We also report that almost one in three Bangladeshi adults aged ≥35 years was underweight. Similar to overweight/obesity, there is a paucity of comparative figures for the general population, particularly males. For females, the prevalence that we report (36%) is similar to the 33% of ever-married women aged 15 to 49 years in 2004 but greater than the 24% of ever-married women of the same age in 2011[18]. The difference is likely to reflect the different age of the population, the proportion individuals who were underweight increased with older age. However, there is also a large wealth disparity; approximately 8% of the richest (highest wealth index) adults were underweight and 30% with the lowest wealth index; more than a threefold increase in underweight, Fig 3. The wealth disparity is comparable to the 2007 findings in ever married women; 13% of the richest quintile were underweight compared to 42% of the poorest quintile[22]. It is well recognized that underweight in women of childbearing age is a risk factor for adverse pregnancy outcomes, such as intrauterine growth retardation and low birth weight infants[23]. In addition to females, one in four (28%) males was also underweight. Remarkably we could not find any previously published comparative Bangladeshi data, despite the inverse associations between parental BMI and childhood undernutrition, of a similar strength to maternal BMI, in India[24] and the positive association between adult BMI and reduced performance capacity and low productivity [3]. One explanation for the lack of data may be that the prevalence of under nutrition in women is considered to be a proxy for under nutrition prevalence in all adults [3].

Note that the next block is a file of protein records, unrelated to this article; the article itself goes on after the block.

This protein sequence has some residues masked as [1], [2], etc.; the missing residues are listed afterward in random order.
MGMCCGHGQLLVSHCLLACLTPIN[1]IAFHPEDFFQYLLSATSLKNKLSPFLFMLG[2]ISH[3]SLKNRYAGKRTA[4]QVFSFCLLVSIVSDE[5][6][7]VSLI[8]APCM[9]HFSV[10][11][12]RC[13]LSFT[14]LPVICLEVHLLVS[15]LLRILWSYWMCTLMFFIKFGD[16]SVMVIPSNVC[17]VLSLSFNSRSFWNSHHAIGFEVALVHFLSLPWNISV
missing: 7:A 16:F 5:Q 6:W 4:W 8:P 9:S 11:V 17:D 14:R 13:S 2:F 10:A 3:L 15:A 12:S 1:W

The strength of this study is that it is analysis of a large national sample consisting of both urban and rural populations in Bangladesh. However, there are a number of limitations. While the study was reported to be representative, only two thirds of the target age group (≥35 years) had anthropometry measured. However, because of the sampling strategy used we believe the sample is likely to be representative of the population. It is also clear that females are underrepresented; ie 30% of the study population but make up ~49% of the total Bangladeshi population [15]. The implications of this are not clear. Thirdly, the survey is cross-sectional and the analyses presented are associations and causality between nutritional status and determinants cannot be elucidated. In addition, the BDHS 2011, did not include information on dietary habits or physical activity and hence major determinants of nutritional status were not explored. Finally, nutrition status was determined by BMI which does not differentiate between fat and fat free mass. However, BMI is the most common anthropometric measure used to determine adiposity and a recent study has demonstrated a strong correlation (r >0.8) with the mid-upper arm circumference in underweight Bangladeshi adults[25] and the association between high BMI and with non-communicable disease has been well described[26].